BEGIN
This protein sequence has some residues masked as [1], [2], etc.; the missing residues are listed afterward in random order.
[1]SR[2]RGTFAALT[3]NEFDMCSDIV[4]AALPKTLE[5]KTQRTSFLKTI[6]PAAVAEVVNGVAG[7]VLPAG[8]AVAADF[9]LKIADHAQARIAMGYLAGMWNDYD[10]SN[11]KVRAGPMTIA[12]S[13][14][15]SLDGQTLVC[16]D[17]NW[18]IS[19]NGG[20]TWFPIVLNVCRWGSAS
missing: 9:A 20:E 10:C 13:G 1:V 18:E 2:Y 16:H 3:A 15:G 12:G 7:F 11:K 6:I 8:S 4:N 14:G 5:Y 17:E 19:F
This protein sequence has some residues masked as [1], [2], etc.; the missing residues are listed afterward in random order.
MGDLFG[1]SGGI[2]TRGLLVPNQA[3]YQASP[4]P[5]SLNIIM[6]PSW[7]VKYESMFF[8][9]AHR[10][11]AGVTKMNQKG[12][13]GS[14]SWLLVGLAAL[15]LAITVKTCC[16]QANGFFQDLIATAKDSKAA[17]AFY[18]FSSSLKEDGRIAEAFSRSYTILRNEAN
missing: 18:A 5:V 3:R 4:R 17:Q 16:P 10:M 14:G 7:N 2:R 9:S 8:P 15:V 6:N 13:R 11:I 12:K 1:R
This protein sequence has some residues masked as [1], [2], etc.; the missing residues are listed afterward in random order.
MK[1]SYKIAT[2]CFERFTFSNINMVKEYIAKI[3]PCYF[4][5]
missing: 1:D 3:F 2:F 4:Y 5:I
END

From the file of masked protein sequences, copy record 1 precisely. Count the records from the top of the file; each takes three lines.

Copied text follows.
This protein sequence has some residues masked as [1], [2], etc.; the missing residues are listed afterward in random order.
[1]SR[2]RGTFAALT[3]NEFDMCSDIV[4]AALPKTLE[5]KTQRTSFLKTI[6]PAAVAEVVNGVAG[7]VLPAG[8]AVAADF[9]LKIADHAQARIAMGYLAGMWNDYD[10]SN[11]KVRAGPMTIA[12]S[13][14][15]SLDGQTLVC[16]D[17]NW[18]IS[19]NGG[20]TWFPIVLNVCRWGSAS
missing: 9:A 20:E 10:C 13:G 1:V 18:E 2:Y 16:H 3:A 15:G 12:G 7:F 11:K 6:I 8:S 4:N 14:G 5:Y 17:E 19:F